Unlike in other industries, such as that of embedded software and computer science, there has not previously been a dedicated standard for Programmable Logic Controller (PLC) programs. This has meant that programs were not measured against anything and were often of a poor quality. But that’s where the independent association PLCopen has come in and set the standard with the release of their coding guidelines. These guidelines are a set of good practice programming rules for PLCs, which will help to control and enhance programming methods within industrial automation.
PLCopen, whose mission is to provide industrial control programming solutions, collaborated with members from a number of companies in different industries to create these coding guidelines. These companies include PLC vendors such as Phoenix Systems, Siemens, and Omron, to software vendors such as Itris Automation and CoDeSys, and educational institutions such as RWTH Aachen. These guidelines were inspired by some pre-existing standards from other domains such as IEC 61131-3, JSF++ coding standard and MISRA-C, and they are the product of three years of work by the working group. PLCopen’s reference standard can be used for testing the quality of all PLC codes, independent of brand and industry.
PLCopen’s coding guidelines are made up of 64 rules, which cover the naming, comments and structure of the code. By following these guidelines, the quality of the code will be improved and there will be greater consistency amongst developers. This will result in greater efficiency, as better readability means a faster debug time, and a program that is easier to maintain. This then results in lower costs as less time is required in order to maintain the program, and the maintenance should be easy enough for both an internal or external programmer as the code will be more straightforward. If the original developer fails to follow certain guidelines when creating a program, this could obstruct other developers and maintenance teams when working with the code during the product lifecycle, thus creating delays and additional costs.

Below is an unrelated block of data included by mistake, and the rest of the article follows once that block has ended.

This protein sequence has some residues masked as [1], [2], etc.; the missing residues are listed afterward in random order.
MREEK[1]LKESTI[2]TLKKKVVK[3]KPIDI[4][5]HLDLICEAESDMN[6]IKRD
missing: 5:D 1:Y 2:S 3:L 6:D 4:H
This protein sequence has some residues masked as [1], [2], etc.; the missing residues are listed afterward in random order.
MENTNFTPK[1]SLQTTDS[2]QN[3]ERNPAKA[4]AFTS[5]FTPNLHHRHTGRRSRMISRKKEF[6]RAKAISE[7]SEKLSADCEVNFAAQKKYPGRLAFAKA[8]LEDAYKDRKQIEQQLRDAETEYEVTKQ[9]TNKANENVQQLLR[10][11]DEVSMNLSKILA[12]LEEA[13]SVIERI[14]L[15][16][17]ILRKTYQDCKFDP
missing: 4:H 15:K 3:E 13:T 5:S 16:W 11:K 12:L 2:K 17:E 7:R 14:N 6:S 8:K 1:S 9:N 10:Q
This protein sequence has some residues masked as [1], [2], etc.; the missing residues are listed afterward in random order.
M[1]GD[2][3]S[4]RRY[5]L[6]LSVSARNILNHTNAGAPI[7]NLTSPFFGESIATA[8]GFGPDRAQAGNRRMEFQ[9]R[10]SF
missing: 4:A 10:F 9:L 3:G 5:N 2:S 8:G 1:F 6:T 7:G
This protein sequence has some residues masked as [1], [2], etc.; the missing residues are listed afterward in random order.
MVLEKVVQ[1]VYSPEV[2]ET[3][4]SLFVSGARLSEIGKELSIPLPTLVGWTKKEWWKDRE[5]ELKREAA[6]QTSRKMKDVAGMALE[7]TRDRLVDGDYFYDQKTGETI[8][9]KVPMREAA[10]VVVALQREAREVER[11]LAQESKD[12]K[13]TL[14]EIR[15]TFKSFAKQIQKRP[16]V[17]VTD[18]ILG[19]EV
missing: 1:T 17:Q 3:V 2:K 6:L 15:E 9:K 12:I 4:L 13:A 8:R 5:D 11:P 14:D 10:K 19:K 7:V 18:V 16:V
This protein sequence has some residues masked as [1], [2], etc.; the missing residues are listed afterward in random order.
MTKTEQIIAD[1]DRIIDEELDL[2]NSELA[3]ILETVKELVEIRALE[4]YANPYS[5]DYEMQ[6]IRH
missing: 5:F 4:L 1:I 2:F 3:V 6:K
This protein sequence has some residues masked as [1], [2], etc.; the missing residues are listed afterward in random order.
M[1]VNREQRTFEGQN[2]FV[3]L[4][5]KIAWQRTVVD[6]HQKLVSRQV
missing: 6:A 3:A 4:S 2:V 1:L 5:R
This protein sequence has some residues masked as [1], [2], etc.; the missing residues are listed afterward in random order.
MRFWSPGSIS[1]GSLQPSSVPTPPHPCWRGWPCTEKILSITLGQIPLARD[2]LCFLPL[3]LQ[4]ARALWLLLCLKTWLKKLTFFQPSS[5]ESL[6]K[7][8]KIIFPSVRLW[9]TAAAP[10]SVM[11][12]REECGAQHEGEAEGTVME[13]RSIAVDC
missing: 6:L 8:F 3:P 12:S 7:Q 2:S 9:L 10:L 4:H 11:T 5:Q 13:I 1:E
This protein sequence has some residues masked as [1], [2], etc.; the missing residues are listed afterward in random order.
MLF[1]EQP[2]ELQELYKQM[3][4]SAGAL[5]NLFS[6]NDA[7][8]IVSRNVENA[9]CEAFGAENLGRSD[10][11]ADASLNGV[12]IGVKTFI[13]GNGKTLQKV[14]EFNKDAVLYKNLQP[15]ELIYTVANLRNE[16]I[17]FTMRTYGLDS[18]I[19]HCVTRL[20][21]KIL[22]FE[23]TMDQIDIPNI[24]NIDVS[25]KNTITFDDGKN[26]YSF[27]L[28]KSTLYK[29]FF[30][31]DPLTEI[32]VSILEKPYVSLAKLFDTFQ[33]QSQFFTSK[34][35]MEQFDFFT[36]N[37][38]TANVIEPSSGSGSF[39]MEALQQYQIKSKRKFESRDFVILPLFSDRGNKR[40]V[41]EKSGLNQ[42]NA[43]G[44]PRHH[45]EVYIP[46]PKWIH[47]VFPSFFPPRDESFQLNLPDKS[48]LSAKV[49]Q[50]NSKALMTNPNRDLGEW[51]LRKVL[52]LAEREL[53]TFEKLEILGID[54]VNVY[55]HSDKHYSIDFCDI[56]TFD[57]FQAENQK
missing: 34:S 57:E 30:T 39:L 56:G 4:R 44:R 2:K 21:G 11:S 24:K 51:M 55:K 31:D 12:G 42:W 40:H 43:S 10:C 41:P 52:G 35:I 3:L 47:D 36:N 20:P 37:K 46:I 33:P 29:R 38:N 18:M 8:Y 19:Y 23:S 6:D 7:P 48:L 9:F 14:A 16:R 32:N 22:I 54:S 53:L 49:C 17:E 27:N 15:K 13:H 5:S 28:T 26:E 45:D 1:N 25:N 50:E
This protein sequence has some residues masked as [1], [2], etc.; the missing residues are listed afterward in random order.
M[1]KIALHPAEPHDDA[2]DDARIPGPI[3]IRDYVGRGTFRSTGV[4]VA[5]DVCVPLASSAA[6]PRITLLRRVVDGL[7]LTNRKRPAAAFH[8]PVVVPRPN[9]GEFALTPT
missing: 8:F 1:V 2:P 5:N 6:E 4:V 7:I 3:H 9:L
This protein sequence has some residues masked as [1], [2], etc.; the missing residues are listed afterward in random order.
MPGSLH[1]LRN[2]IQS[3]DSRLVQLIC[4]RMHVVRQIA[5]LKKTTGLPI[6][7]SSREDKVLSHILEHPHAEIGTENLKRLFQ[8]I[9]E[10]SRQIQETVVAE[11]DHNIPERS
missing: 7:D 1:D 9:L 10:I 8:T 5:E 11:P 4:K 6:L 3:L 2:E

With quality playing a greater role in industry and with companies always looking for cost saving methods, the answer is to use some sort of standard or set of rules in order to meet these goals. PLCopen have created this standard to improve quality and consistency across PLC programs and so that individual industries and companies don’t have to go to the effort of creating a set of rules themselves. In addition to the internal benefits, this standard will also allow companies to enforce their quality requirements on suppliers, software contractors and system integrators. The only issue for now is that the process for verifying these rules is done manually by most users as they are unaware that some tools are available to do this automatically. But overall, following a standard such as the one proposed by PLCopen, will greatly improve the quality of the program and will save time and money throughout the whole duration of the product lifecycle.
• The PLCopen coding guidelines v1.0 are available for free download from the PLCopen website.